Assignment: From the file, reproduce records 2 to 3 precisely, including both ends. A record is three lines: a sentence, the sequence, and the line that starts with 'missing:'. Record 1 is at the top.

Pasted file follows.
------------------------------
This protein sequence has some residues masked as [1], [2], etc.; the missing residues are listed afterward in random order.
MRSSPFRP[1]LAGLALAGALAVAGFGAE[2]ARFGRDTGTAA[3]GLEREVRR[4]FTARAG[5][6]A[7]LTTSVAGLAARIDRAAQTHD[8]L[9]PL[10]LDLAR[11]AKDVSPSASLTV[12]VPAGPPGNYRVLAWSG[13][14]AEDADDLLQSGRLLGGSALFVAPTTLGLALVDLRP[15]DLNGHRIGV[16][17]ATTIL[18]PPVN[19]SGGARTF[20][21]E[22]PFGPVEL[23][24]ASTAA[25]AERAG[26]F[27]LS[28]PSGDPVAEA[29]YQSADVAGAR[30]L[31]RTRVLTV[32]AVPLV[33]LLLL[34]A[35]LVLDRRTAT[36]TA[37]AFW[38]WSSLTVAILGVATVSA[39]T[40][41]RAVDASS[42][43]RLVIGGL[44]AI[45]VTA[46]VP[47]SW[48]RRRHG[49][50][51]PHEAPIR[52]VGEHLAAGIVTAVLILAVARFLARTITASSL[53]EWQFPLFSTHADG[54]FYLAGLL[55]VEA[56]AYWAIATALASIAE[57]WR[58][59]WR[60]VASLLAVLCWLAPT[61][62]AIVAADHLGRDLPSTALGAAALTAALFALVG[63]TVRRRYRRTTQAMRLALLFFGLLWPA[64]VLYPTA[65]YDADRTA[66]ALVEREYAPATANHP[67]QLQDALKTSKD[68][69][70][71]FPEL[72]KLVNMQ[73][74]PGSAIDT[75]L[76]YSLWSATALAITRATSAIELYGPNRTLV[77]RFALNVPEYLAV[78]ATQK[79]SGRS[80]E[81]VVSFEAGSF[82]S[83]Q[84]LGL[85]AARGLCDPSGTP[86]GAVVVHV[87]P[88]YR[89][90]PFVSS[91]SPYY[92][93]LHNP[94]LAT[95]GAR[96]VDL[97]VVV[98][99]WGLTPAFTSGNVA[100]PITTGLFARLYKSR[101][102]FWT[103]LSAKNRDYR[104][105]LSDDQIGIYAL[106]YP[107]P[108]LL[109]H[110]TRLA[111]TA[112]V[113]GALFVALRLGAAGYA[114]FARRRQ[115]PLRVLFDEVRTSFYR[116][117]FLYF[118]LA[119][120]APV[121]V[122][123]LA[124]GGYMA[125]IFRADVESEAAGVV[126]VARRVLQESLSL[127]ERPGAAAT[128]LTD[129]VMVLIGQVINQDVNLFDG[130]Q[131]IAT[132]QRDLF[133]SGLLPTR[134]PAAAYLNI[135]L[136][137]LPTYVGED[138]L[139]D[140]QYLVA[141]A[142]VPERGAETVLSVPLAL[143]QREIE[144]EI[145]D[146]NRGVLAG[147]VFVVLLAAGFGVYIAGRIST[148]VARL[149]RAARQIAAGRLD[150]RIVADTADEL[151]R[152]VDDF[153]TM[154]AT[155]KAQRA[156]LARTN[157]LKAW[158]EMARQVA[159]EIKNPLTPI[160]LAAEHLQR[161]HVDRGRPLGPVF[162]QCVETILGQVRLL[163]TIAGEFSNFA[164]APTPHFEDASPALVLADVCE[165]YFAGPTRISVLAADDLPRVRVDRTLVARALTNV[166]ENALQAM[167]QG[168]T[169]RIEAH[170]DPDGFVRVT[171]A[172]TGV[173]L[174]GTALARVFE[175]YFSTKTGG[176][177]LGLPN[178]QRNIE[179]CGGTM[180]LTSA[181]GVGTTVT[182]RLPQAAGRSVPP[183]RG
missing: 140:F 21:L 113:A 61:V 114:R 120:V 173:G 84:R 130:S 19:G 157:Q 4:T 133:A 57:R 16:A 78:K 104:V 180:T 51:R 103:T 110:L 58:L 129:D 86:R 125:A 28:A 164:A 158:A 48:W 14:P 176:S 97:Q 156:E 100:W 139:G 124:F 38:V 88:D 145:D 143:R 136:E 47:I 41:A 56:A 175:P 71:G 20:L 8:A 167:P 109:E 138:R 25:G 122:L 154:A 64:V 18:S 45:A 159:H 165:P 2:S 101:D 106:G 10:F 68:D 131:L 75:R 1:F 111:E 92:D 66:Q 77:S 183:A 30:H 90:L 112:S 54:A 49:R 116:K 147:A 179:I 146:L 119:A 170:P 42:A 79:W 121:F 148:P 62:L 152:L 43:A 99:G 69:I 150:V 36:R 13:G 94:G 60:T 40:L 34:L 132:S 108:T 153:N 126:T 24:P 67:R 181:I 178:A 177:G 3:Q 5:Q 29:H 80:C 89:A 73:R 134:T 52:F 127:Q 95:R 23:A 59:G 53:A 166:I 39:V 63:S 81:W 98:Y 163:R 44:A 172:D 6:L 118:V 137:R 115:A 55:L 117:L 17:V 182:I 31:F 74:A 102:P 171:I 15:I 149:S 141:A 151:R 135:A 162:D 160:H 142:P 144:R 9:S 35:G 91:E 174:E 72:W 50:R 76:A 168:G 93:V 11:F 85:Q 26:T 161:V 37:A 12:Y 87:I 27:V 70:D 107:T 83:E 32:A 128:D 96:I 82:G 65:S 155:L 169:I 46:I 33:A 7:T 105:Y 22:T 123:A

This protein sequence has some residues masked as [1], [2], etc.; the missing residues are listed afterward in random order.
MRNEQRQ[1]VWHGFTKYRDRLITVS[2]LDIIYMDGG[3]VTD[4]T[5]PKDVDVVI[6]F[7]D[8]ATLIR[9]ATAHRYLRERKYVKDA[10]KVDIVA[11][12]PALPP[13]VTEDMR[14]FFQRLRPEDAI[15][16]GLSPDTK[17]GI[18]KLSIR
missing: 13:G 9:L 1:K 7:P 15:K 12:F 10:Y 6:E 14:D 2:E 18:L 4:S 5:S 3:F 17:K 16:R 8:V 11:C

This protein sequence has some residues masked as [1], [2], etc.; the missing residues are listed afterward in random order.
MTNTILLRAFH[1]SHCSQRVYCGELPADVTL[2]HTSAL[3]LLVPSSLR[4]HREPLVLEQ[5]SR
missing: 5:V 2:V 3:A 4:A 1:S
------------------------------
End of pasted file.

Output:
This protein sequence has some residues masked as [1], [2], etc.; the missing residues are listed afterward in random order.
MRNEQRQ[1]VWHGFTKYRDRLITVS[2]LDIIYMDGG[3]VTD[4]T[5]PKDVDVVI[6]F[7]D[8]ATLIR[9]ATAHRYLRERKYVKDA[10]KVDIVA[11][12]PALPP[13]VTEDMR[14]FFQRLRPEDAI[15][16]GLSPDTK[17]GI[18]KLSIR
missing: 13:G 9:L 1:K 7:P 15:K 12:F 10:Y 6:E 14:D 2:E 18:L 4:S 5:S 3:F 17:K 16:R 8:V 11:C

This protein sequence has some residues masked as [1], [2], etc.; the missing residues are listed afterward in random order.
MTNTILLRAFH[1]SHCSQRVYCGELPADVTL[2]HTSAL[3]LLVPSSLR[4]HREPLVLEQ[5]SR
missing: 5:V 2:V 3:A 4:A 1:S